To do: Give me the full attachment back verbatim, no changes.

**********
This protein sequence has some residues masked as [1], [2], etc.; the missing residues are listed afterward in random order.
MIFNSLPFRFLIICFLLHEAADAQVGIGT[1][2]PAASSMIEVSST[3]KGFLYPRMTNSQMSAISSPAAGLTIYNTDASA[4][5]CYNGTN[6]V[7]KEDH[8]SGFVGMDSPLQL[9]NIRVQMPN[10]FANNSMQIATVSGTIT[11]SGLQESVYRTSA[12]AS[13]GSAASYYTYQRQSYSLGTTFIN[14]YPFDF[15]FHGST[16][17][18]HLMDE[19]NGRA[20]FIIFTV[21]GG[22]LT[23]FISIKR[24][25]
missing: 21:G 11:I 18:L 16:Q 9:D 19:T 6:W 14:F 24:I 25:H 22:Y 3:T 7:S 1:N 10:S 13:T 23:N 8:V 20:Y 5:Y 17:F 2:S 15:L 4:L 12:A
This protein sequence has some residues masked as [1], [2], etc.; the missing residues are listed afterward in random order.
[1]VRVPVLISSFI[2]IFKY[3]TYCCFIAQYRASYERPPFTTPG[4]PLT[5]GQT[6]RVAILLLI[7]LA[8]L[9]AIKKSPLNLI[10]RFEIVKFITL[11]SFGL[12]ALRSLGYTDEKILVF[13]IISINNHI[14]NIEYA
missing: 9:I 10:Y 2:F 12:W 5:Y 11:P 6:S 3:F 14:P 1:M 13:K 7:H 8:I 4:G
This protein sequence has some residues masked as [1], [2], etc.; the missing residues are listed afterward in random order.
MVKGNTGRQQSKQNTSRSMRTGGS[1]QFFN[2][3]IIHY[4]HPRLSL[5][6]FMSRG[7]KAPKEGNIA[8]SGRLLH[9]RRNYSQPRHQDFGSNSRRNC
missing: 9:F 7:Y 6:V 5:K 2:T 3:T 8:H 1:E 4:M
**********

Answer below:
This protein sequence has some residues masked as [1], [2], etc.; the missing residues are listed afterward in random order.
MIFNSLPFRFLIICFLLHEAADAQVGIGT[1][2]PAASSMIEVSST[3]KGFLYPRMTNSQMSAISSPAAGLTIYNTDASA[4][5]CYNGTN[6]V[7]KEDH[8]SGFVGMDSPLQL[9]NIRVQMPN[10]FANNSMQIATVSGTIT[11]SGLQESVYRTSA[12]AS[13]GSAASYYTYQRQSYSLGTTFIN[14]YPFDF[15]FHGST[16][17][18]HLMDE[19]NGRA[20]FIIFTV[21]GG[22]LT[23]FISIKR[24][25]
missing: 21:G 11:I 18:L 16:Q 9:D 19:T 6:W 14:F 24:I 25:H 22:Y 3:T 7:S 1:N 10:S 13:T 23:N 8:V 20:Y 5:Y 17:F 2:S 15:L 4:L 12:A
This protein sequence has some residues masked as [1], [2], etc.; the missing residues are listed afterward in random order.
[1]VRVPVLISSFI[2]IFKY[3]TYCCFIAQYRASYERPPFTTPG[4]PLT[5]GQT[6]RVAILLLI[7]LA[8]L[9]AIKKSPLNLI[10]RFEIVKFITL[11]SFGL[12]ALRSLGYTDEKILVF[13]IISINNHI[14]NIEYA
missing: 9:I 10:Y 2:F 12:W 5:Y 11:P 6:S 3:F 14:P 1:M 13:K 7:H 8:I 4:G
This protein sequence has some residues masked as [1], [2], etc.; the missing residues are listed afterward in random order.
MVKGNTGRQQSKQNTSRSMRTGGS[1]QFFN[2][3]IIHY[4]HPRLSL[5][6]FMSRG[7]KAPKEGNIA[8]SGRLLH[9]RRNYSQPRHQDFGSNSRRNC
missing: 9:F 7:Y 6:V 5:K 2:T 3:T 8:H 1:E 4:M